Goober says, “Go on!”
Goober has an enormous white belly.
Less interesting than your average A&E Biography. Aviva Kempner is an inept director who blew an interesting opportunity here. Only saving graces: “Take Me Out To The Ballgame” in Yiddish and some interviews with the always flabbergasting Alan Dershowitz.
Very interesting. I can certainly see the appeal for both Leth and von Trier to want to do such a project. Yet I saw it about 4 hours ago and it is almost 100% escaped from memory. But lots of fun while it lasted — and it is good to see Bob Sabiston’s rotoscope cartooning technology worked into a movie again.
The real comedy of course was seeing Kerry Douglas Dye stand in the middle of Houston St. traffic to take these photos with a big look of “why do I hang out with this idiot?” on his face.
I saw the first 40 minutes of this in a class in 1993 and have been meaning to catch the rest ever since. It is a very funny movie, but there’s not one joke. A great example of how non-linear storytelling can sometimes get your point across better than any other method. A good double feature with Peter Medak’s “The Ruling Class.”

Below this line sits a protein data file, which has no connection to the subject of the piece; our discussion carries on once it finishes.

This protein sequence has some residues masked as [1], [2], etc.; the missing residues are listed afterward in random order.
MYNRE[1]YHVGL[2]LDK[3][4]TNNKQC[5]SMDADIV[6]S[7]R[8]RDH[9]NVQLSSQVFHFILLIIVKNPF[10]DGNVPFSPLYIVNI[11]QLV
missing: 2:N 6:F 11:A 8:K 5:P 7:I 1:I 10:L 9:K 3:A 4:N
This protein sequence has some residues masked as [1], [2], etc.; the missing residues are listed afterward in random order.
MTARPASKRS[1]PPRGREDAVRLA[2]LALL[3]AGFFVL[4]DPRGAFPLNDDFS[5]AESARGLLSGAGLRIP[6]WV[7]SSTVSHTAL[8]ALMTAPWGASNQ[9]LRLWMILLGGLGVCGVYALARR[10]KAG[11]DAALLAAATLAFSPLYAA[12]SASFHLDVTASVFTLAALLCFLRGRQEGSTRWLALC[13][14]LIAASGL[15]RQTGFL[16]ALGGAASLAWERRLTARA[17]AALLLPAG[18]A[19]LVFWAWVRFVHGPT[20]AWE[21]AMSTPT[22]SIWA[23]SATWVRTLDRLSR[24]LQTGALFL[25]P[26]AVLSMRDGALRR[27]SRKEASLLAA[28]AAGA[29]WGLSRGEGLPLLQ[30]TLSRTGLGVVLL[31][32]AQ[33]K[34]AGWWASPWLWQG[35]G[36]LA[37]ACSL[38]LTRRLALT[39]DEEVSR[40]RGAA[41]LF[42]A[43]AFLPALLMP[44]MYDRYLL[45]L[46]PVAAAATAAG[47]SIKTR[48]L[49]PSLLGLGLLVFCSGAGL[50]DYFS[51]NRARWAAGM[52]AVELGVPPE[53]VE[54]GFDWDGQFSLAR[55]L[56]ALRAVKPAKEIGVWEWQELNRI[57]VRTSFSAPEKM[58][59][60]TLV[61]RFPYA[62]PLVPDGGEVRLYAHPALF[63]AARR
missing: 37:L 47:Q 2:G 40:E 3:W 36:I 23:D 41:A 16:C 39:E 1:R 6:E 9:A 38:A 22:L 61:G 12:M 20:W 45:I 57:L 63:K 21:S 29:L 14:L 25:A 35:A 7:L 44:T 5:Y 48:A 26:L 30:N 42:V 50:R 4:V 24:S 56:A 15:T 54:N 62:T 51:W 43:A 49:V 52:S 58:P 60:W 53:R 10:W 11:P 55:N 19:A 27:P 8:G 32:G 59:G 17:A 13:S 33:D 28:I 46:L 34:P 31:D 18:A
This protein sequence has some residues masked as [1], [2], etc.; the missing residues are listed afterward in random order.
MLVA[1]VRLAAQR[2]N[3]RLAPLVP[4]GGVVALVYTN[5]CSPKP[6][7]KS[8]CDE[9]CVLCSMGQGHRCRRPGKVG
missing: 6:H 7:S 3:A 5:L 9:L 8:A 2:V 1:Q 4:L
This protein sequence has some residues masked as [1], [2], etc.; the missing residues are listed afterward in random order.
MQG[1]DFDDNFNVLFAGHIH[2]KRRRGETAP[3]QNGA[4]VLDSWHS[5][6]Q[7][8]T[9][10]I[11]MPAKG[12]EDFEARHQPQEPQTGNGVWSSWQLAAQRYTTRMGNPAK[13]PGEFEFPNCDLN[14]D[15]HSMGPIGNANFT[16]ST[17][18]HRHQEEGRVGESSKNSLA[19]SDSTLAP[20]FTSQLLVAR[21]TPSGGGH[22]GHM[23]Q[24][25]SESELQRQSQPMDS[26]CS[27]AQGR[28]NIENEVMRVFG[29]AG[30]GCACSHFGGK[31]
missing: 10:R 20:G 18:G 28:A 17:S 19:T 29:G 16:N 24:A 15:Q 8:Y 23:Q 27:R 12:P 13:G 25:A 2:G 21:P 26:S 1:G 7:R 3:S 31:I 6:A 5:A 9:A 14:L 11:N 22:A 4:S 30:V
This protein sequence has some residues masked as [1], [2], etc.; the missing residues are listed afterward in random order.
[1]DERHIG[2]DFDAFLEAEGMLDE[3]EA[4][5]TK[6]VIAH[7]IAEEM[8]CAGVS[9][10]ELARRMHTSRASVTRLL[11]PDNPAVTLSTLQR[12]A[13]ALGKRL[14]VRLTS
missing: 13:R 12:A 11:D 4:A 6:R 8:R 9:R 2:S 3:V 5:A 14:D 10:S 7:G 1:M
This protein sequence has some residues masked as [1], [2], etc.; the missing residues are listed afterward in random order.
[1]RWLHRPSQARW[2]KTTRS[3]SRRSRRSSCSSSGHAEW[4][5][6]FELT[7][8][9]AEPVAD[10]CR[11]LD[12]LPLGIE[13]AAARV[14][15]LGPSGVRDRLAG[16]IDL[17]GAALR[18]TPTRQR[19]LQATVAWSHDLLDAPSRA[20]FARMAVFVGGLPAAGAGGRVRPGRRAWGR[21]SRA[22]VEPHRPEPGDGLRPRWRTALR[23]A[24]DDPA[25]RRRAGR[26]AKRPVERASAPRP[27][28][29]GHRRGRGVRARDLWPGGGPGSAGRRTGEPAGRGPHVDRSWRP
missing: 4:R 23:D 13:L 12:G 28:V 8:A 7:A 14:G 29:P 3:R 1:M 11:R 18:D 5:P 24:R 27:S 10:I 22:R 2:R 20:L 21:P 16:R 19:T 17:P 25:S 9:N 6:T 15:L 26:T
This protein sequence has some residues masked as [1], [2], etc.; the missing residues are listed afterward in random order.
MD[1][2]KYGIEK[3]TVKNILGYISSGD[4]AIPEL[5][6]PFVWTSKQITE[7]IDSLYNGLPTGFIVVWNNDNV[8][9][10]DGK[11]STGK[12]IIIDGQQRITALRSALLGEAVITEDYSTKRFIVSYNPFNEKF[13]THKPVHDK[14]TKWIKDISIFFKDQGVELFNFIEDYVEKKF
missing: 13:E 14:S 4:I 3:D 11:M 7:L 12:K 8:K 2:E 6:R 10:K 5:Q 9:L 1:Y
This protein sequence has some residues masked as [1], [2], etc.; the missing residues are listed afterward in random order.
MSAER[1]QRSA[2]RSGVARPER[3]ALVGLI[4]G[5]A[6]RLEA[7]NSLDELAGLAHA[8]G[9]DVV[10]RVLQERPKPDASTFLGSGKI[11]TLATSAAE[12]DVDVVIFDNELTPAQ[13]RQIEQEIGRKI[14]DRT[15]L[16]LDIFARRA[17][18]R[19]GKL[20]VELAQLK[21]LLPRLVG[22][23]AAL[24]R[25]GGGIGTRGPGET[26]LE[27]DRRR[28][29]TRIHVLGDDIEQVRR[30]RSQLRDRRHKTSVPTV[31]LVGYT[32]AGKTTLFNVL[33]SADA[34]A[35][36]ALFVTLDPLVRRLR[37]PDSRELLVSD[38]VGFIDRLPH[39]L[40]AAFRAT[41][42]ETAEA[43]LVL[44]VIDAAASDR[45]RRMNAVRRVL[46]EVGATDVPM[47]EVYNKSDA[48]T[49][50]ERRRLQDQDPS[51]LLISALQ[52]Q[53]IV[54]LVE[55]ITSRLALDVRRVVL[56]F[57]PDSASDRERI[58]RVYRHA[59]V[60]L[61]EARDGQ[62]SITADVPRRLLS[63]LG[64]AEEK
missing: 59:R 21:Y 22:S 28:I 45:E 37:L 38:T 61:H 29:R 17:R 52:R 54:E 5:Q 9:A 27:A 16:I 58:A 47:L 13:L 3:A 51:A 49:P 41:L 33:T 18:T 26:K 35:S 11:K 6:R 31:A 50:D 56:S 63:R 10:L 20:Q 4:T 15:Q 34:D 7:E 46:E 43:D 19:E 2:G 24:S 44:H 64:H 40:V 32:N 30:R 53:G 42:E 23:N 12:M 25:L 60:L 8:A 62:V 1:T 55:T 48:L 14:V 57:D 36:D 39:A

I did a paper on him in High School. I heard him talk at the Westbeth Theater about 10 years ago. He was 88 years old.
Do you think it is a surprise that Ashcroft comes out with another vague warning on the day Al Gore drops a neutron bomb of a speech at NYU? Anyone who’s seen Control Room or at least an episode of “The West Wing” can see that he’s desperately trying to bury the Gore speech and fear-monger the agenda of status quo into the lead spot in tomorrow’s news cycle. (Even Tom Ridge seemed kinda baffled by the lack-of-news announcement, refusing to up the color coded terror level.)
The joke is on Ashcroft AND Gore — the big story is that Fantasia is the new American Idol. Can’t either of them consult TV Guide??????
Fascinating anthropological film. A frightening postcard from the heart of Bush Country. I once had numerous gin gimlets with director Ratliff at a swank Upper East Side bar on someone else’s dime.
In a world full of failure, we still rate a “D.” Even Canada makes one brief appearance on Amnesty’s List.
News of Terry Nichols’ guilty verdict places me in a Dostoyefskian position. As a theoretical objector to capital punishment, do I now get worked up over the state-sponsored murder of this inhuman criminal?
I wanted to see the documentary “S21″ today — the one about the Khmer Rouge prison — but look at the last two movies I’ve seen! Had I seen one more horrible expose on war I may’ve done some irreperable damage. But I just found out today was its last day — I’ll have to wait til DVD.